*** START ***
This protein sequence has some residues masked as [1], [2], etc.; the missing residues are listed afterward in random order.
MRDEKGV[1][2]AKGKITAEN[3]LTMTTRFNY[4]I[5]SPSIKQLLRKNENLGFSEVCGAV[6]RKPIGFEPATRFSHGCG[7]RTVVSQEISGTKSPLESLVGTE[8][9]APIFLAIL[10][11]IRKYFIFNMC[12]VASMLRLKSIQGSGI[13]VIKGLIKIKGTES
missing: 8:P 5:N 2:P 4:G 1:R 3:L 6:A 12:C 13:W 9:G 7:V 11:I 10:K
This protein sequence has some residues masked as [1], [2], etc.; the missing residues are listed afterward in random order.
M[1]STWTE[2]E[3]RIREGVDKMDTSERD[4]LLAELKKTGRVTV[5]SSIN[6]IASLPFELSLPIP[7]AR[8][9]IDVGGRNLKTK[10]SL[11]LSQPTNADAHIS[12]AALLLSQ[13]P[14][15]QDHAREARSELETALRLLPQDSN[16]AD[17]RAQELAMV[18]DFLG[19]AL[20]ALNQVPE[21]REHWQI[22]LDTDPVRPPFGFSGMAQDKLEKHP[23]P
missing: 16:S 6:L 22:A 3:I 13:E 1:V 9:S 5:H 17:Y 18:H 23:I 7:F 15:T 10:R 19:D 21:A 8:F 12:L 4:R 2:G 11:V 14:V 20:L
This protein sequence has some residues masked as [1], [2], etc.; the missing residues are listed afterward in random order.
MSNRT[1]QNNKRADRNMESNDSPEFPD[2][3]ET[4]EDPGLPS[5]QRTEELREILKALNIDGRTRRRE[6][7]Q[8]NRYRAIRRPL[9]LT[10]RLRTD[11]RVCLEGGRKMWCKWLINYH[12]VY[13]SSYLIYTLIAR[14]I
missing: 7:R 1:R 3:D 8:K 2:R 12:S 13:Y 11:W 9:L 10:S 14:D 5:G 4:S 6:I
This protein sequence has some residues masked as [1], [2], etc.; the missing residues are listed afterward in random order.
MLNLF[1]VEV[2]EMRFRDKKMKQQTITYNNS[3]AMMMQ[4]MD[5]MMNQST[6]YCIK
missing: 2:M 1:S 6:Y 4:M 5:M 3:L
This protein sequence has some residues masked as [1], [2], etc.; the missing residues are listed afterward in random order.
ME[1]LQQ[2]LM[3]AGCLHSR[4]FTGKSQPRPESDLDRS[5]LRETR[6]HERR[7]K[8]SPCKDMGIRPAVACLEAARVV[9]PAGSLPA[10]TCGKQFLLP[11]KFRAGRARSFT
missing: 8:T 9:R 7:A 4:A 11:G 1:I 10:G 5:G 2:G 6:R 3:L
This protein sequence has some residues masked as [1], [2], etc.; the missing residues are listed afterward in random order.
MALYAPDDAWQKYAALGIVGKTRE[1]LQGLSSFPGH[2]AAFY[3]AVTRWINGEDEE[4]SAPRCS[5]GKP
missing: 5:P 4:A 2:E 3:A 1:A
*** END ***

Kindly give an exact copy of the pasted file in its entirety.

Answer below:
This protein sequence has some residues masked as [1], [2], etc.; the missing residues are listed afterward in random order.
MRDEKGV[1][2]AKGKITAEN[3]LTMTTRFNY[4]I[5]SPSIKQLLRKNENLGFSEVCGAV[6]RKPIGFEPATRFSHGCG[7]RTVVSQEISGTKSPLESLVGTE[8][9]APIFLAIL[10][11]IRKYFIFNMC[12]VASMLRLKSIQGSGI[13]VIKGLIKIKGTES
missing: 8:P 5:N 2:P 4:G 1:R 3:L 6:A 12:C 13:W 9:G 7:V 11:I 10:K
This protein sequence has some residues masked as [1], [2], etc.; the missing residues are listed afterward in random order.
M[1]STWTE[2]E[3]RIREGVDKMDTSERD[4]LLAELKKTGRVTV[5]SSIN[6]IASLPFELSLPIP[7]AR[8][9]IDVGGRNLKTK[10]SL[11]LSQPTNADAHIS[12]AALLLSQ[13]P[14][15]QDHAREARSELETALRLLPQDSN[16]AD[17]RAQELAMV[18]DFLG[19]AL[20]ALNQVPE[21]REHWQI[22]LDTDPVRPPFGFSGMAQDKLEKHP[23]P
missing: 16:S 6:L 22:A 3:I 13:E 1:V 9:S 5:H 17:Y 18:H 23:I 7:F 15:T 10:R 19:D 21:A 8:F 12:L 4:R 2:G 11:V 14:V 20:L
This protein sequence has some residues masked as [1], [2], etc.; the missing residues are listed afterward in random order.
MSNRT[1]QNNKRADRNMESNDSPEFPD[2][3]ET[4]EDPGLPS[5]QRTEELREILKALNIDGRTRRRE[6][7]Q[8]NRYRAIRRPL[9]LT[10]RLRTD[11]RVCLEGGRKMWCKWLINYH[12]VY[13]SSYLIYTLIAR[14]I
missing: 7:R 1:R 3:D 8:K 2:R 12:S 13:Y 11:W 9:L 10:S 14:D 5:G 4:S 6:I
This protein sequence has some residues masked as [1], [2], etc.; the missing residues are listed afterward in random order.
MLNLF[1]VEV[2]EMRFRDKKMKQQTITYNNS[3]AMMMQ[4]MD[5]MMNQST[6]YCIK
missing: 2:M 1:S 6:Y 4:M 5:M 3:L
This protein sequence has some residues masked as [1], [2], etc.; the missing residues are listed afterward in random order.
ME[1]LQQ[2]LM[3]AGCLHSR[4]FTGKSQPRPESDLDRS[5]LRETR[6]HERR[7]K[8]SPCKDMGIRPAVACLEAARVV[9]PAGSLPA[10]TCGKQFLLP[11]KFRAGRARSFT
missing: 8:T 9:R 7:A 4:A 11:G 1:I 10:G 5:G 2:G 6:R 3:L
This protein sequence has some residues masked as [1], [2], etc.; the missing residues are listed afterward in random order.
MALYAPDDAWQKYAALGIVGKTRE[1]LQGLSSFPGH[2]AAFY[3]AVTRWINGEDEE[4]SAPRCS[5]GKP
missing: 5:P 4:A 2:E 3:A 1:A